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Foix-Alajouanine syndrome

Foix-Alajouanine syndrome Causes

This rare disease is caused by blood vessel malformations. The blood vessels affected are responsible for supplying the spinal cord. Because of problems and insufficiency in blood flow to one's spinal cord, muscle problems occur.

Foix-Alajouanine syndrome Definition

Foix-Alajouanine syndrome is a spinal cord disease (a rare type). Foix-Alajouanine syndrome is a disorder caused by an arteriovenous malformation of the spinal cord. This often results to painful paralysis and muscle tone loss. It commonly afflicts people ages 20 to 40 years. If not promptly and properly treated, death may result within one to two years.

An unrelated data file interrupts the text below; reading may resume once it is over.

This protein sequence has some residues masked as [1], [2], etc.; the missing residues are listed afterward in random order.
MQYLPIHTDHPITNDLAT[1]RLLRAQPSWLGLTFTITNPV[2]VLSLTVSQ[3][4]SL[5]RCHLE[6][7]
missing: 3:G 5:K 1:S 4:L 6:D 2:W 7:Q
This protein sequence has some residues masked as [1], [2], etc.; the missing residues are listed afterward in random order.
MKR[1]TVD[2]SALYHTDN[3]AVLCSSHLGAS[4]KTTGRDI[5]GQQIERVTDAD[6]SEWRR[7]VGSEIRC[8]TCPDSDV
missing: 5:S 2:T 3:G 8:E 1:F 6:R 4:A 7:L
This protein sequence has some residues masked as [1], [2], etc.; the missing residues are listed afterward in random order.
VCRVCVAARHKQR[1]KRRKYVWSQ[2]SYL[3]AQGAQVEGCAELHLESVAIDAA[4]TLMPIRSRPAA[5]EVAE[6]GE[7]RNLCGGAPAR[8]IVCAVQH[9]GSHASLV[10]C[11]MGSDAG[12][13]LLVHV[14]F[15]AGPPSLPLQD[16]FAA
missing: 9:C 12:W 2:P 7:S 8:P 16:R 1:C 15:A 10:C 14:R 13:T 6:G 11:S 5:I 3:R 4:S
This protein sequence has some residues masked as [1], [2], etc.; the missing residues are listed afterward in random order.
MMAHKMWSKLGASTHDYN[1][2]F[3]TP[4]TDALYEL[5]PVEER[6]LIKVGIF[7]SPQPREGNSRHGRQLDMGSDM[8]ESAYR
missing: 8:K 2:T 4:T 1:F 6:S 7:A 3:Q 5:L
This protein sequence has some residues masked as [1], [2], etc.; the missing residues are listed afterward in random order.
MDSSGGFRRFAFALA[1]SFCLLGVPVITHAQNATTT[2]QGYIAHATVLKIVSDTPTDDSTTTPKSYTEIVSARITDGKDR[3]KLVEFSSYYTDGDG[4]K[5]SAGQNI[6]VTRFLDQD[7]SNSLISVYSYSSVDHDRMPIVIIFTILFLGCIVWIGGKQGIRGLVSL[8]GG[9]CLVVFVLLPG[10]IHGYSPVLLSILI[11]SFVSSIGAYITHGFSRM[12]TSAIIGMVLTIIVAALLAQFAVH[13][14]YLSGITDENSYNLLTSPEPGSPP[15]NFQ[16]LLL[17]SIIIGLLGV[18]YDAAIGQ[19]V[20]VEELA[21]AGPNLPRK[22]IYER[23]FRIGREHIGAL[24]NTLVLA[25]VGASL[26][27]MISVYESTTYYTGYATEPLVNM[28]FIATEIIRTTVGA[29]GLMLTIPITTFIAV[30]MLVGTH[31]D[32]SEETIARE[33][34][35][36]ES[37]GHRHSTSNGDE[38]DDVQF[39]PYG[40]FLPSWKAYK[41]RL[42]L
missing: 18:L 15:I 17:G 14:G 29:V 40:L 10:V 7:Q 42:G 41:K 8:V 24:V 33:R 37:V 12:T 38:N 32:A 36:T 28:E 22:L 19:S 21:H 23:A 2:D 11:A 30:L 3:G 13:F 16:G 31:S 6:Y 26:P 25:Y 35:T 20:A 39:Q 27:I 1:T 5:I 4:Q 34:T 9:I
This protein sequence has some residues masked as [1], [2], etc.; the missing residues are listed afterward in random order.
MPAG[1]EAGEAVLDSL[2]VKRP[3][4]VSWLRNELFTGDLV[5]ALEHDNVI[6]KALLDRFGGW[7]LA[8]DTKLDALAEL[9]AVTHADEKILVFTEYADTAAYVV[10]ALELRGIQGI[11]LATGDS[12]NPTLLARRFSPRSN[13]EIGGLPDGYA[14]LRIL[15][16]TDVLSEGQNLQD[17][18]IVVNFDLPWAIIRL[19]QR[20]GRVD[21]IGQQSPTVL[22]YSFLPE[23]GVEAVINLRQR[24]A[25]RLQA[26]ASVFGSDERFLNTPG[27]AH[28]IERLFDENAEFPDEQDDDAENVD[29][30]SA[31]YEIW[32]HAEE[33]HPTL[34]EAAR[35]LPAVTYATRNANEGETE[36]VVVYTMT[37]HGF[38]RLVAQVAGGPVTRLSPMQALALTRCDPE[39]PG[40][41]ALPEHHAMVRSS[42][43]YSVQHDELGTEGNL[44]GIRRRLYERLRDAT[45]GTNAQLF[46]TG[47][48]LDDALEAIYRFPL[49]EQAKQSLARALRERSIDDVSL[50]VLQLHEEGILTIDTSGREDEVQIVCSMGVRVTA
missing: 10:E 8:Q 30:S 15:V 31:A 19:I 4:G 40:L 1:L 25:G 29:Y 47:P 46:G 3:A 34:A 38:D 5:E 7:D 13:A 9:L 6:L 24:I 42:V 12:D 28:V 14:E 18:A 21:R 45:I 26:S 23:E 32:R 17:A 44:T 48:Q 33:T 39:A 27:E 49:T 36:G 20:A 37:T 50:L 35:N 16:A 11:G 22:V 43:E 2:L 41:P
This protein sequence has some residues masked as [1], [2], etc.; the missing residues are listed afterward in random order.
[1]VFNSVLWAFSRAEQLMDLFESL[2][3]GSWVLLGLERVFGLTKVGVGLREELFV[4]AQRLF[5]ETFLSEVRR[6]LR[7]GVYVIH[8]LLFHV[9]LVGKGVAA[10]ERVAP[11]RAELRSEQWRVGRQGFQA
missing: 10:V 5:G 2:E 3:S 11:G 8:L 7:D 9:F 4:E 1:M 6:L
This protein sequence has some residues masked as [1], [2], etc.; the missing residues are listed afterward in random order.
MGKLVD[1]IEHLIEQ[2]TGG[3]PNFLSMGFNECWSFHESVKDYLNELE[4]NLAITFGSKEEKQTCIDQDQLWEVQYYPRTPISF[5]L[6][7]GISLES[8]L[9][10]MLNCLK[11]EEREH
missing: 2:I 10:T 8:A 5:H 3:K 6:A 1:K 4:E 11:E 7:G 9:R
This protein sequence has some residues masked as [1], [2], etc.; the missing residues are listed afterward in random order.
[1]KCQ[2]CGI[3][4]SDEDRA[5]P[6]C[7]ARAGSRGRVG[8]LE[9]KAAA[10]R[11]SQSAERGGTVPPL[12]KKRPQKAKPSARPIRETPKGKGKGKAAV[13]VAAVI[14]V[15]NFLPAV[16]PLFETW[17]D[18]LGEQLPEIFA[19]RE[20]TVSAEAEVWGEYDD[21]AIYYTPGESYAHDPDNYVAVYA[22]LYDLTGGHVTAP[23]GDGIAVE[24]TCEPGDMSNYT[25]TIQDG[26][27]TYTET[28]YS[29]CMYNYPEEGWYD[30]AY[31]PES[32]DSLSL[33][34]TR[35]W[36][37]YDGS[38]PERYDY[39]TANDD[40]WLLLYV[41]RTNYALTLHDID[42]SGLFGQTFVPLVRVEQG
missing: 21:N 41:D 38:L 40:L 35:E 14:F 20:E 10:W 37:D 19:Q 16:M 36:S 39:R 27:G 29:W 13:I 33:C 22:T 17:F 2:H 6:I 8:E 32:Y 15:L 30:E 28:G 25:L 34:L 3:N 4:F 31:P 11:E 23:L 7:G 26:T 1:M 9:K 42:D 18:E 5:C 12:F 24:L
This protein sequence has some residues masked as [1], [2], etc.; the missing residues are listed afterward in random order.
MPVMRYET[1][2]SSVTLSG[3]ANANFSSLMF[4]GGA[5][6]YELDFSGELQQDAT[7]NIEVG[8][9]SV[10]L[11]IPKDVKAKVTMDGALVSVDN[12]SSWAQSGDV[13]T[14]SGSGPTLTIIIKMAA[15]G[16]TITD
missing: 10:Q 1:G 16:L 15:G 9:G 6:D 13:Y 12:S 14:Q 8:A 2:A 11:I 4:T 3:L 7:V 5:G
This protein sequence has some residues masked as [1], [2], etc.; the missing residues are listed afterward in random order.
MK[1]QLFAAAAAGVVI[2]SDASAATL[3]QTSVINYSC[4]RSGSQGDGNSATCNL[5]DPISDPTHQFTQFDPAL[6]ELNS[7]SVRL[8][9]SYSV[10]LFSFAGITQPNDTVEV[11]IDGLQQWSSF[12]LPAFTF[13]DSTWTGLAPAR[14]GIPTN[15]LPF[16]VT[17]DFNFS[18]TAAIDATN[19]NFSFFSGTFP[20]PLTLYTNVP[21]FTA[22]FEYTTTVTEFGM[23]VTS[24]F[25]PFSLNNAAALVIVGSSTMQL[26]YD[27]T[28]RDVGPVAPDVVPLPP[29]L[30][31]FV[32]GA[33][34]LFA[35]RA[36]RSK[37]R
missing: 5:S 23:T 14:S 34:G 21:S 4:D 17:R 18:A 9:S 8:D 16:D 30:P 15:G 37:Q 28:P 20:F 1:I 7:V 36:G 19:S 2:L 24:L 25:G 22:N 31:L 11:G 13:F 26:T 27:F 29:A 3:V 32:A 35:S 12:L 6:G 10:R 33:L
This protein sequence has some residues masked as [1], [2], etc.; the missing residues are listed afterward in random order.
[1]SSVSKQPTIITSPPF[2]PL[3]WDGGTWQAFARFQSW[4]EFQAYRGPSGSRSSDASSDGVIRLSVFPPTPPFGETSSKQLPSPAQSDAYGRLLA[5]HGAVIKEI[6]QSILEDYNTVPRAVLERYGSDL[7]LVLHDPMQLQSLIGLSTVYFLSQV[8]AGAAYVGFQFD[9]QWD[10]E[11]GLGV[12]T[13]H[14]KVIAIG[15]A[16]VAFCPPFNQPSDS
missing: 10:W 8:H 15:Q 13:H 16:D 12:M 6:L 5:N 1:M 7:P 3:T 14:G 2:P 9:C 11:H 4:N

Foix-Alajouanine syndrome Diagnosis

Pathological examinations can reveal nerve cell conditions in the spinal cord. Abnormal dilation of vessels situated on the spinal cord's surface can be detected as well. Selective spinal MRI and spinal angiography are other means to properly diagnose Foix-Alajouanine syndrome.

Foix-Alajouanine syndrome Symptoms and Signs

Symptoms of Foix-Alajouanine syndrome may be a presence of one or more symptoms related with spinal cord involvements. Symptoms may be paralysis of legs and arms, leg spasms, lower back pains. Loss of sensation may also be observed, muscle wasting, weakness, and numbness. Other symptoms are fecal incontinence, and/or urinary incontinence.

Foix-Alajouanine syndrome Treatment

Surgical procedures can treat this condition and post procedure medications. Otherwise, corticosteroids may be advised.

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